Chronic obstructive pulmonary disease (COPD)
Alcoholism
Hypertension
Diabetes

Correct!

Incorrect!

What is the initial step of the evaluation of a potential stroke patient?

CT scan with contrast
Assessment of National Institutes of Health Stroke Scale score
Immediate stabilization of the airway, breathing, and circulation
Gathering past medical history and current medication

Correct!

Incorrect!

A patient in the ICU with evidence of acute kidney injury is being evaluated. The patient's relevant laboratory results are as follows:

Sodium135 mEq/L
Potassium4.2 mEq/L
Chloride101 mEq/L
Bicarbonate14 mEq/L
BUN21 mg/dL
Creatinine2.1 mg/dL
Glucose99 mg/dL
pH7.22
pCO230 mm Hg
pO285 mm Hg
Serum osmolality330 mOsm/kg

The patient's serum creatinine was 0.8 mg/dL 3 days ago. Which intravenous medication is most likely responsible for this patient's laboratory values and acute kidney injury?

Lorazepam 12 mg/hr
Fentanyl 0.5 mcg/kg/hr
Cisatracurium 2 mcg/kg/min
Dexmedetomidine 1 mcg/kg/hr

Correct!

Incorrect!

Which patient is succinylcholine contraindicated?

Intoxicated man with diabetic ketoacidosis
Man with asthma attack after burning a fingertip on welding machinery
Woman with severe sepsis whose mother has a history of malignant hyperthermia
Adolescent woman with cerebral palsy who presents with closed radial fracture

Correct!

Incorrect!

Which medication can be administered via a postpyloric feeding tube?

Dabigatran
Nifedipine
Pancrelipase
Rivaroxaban

Correct!

Incorrect!

A 75-year-old male patient with a history of diabetes mellitus, hypertension, and paroxysmal atrial fibrillation is being resuscitated with intravenous crystalloids for severe sepsis. The patient initially demonstrated fluid responsiveness with improvements in mean arterial pressure (MAP) and pulse pressure variability, but is no longer responding appropriately to fluid challenge and has a persistently elevated lactate (5 mmol/L) with decreasing urine output.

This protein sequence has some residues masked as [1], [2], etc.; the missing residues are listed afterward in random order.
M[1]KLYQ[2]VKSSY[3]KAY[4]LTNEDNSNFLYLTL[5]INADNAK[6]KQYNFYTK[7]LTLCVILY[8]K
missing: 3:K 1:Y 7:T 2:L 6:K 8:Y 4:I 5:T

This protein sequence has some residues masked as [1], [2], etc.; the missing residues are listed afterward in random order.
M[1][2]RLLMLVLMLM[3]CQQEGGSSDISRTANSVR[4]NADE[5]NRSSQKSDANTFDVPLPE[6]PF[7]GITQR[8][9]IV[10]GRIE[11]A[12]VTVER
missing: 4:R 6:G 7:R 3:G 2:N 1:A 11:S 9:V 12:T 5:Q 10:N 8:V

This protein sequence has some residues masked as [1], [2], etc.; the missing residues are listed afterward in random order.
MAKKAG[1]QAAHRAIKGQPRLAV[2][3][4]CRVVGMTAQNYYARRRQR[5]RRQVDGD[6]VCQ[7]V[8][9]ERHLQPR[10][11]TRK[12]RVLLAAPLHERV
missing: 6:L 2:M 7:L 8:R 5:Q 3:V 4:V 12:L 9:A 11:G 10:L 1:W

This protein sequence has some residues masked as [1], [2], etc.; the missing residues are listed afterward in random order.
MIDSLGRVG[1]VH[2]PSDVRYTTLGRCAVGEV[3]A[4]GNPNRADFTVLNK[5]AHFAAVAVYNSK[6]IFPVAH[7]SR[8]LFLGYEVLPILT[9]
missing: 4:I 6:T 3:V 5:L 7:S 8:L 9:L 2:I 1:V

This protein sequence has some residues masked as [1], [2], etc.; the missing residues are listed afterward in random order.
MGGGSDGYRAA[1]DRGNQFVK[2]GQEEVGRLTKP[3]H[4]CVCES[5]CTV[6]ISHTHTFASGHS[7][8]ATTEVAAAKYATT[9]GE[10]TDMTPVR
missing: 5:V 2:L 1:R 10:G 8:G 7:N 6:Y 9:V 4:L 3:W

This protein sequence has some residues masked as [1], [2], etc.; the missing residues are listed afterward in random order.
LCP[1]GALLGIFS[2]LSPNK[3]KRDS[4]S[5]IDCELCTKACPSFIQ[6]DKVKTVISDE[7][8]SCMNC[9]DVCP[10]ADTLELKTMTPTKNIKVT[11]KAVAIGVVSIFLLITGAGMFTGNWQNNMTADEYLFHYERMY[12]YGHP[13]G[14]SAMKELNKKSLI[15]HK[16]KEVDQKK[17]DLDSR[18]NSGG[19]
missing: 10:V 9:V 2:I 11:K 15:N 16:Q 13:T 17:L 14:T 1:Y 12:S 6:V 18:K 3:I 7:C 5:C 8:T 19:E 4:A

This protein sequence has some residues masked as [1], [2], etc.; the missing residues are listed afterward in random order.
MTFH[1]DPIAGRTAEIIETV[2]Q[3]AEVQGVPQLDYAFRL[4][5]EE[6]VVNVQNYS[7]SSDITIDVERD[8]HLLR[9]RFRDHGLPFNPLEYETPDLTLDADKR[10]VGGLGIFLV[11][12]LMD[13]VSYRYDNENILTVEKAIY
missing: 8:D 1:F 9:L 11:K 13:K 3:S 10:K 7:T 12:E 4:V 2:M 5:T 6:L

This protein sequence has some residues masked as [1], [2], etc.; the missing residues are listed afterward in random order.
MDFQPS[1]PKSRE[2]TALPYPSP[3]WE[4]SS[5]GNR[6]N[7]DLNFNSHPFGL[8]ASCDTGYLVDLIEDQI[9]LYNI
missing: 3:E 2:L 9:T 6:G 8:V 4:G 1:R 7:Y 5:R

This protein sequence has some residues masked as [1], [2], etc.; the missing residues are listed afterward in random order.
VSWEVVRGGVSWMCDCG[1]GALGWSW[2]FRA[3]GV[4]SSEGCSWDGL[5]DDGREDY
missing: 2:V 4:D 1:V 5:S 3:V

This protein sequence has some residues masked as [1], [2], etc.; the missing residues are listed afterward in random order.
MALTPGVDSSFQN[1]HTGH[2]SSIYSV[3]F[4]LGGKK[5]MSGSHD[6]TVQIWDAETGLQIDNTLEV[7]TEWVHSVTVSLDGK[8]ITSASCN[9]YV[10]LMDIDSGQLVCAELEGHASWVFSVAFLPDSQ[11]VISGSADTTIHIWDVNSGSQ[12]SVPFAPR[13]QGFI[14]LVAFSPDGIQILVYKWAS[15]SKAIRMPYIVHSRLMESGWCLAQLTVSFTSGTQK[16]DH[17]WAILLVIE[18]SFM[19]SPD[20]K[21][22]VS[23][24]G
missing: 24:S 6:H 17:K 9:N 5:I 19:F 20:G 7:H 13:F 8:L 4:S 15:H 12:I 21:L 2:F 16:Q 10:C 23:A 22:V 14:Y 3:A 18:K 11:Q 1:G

Which treatment regimen is most appropriate?

Epinephrine titrated to maintain MAP ≥ 65 mm Hg
Norepinephrine titrated to maintain MAP ≥ 65 mm Hg
Vasopressin titrated to maintain MAP ≥ 70 mm Hg
Dopamine titrated to maintain MAP ≥ 70 mm Hg

Correct!

Incorrect!

A 65-year-old patient, who is intubated and sedated, is started on intravenous antibiotics, famotidine 20 mg intravenously twice daily, and enoxaparin 40 mg subcutaneously once daily. On day 2, blood-tinged fluid is observed in the nasogastric tube, and the patient's Hgb drops from 10.5 g/dL to 8 g/dL.


Which change to patient's current therapy is recommended?

Discontinue enoxaparin and add sequential compression devices.
Change enoxaparin to fondaparinux 2.5 mg subcutaneously daily.
Change enoxaparin to heparin 5000 units subcutaneously twice daily.
Change famotidine to pantoprazole 40 mg intravenously once daily.

Correct!

Incorrect!

Which is an accurate statement regarding tranexamic acid?

Tranexamic acid has been shown to reduce mortality due to bleeding when administered between 3 and 8 hours after injury.
Tranexamic acid has been shown to reduce transfusion requirements in trauma patients who received the medication within 8 hours after initial injury.
Tranexamic acid has no effect on blood transfusion requirements and increased thrombotic events in trauma patients when administered in the first 8 hours after initial injury..
Tranexamic acid has been shown to reduce all-cause mortality only when administered within 3 hours after presentation.

Correct!

Incorrect!